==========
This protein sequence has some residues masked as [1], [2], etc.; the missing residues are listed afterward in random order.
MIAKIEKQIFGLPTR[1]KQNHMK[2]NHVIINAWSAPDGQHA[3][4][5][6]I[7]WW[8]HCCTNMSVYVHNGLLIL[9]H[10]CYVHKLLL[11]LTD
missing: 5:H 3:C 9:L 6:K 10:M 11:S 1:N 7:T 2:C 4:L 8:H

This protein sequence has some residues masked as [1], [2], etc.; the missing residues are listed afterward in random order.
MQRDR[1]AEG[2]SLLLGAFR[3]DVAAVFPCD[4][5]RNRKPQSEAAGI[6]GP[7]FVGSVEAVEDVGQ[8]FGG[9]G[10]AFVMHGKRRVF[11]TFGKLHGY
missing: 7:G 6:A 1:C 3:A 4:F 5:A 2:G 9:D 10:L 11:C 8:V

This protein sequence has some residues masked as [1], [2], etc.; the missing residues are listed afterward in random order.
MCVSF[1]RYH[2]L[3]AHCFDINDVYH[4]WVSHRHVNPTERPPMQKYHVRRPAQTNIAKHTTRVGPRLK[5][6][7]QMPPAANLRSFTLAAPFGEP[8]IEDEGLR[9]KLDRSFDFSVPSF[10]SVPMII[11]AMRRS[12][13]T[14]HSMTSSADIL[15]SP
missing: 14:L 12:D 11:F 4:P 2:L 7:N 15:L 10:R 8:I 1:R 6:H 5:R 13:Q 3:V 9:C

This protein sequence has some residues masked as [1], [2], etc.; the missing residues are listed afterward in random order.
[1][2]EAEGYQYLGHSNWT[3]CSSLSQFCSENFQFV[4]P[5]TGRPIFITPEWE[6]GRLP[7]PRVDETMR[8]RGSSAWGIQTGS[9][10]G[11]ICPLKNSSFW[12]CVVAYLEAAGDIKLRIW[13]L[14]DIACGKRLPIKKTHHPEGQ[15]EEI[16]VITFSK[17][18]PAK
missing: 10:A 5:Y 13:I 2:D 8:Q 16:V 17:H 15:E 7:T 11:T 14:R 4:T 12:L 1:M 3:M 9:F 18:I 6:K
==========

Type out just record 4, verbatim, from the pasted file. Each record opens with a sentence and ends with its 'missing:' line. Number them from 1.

This protein sequence has some residues masked as [1], [2], etc.; the missing residues are listed afterward in random order.
[1][2]EAEGYQYLGHSNWT[3]CSSLSQFCSENFQFV[4]P[5]TGRPIFITPEWE[6]GRLP[7]PRVDETMR[8]RGSSAWGIQTGS[9][10]G[11]ICPLKNSSFW[12]CVVAYLEAAGDIKLRIW[13]L[14]DIACGKRLPIKKTHHPEGQ[15]EEI[16]VITFSK[17][18]PAK
missing: 10:A 5:Y 13:I 2:D 8:Q 16:V 17:H 15:E 7:T 11:T 14:R 4:T 12:L 1:M 3:M 9:F 18:I 6:K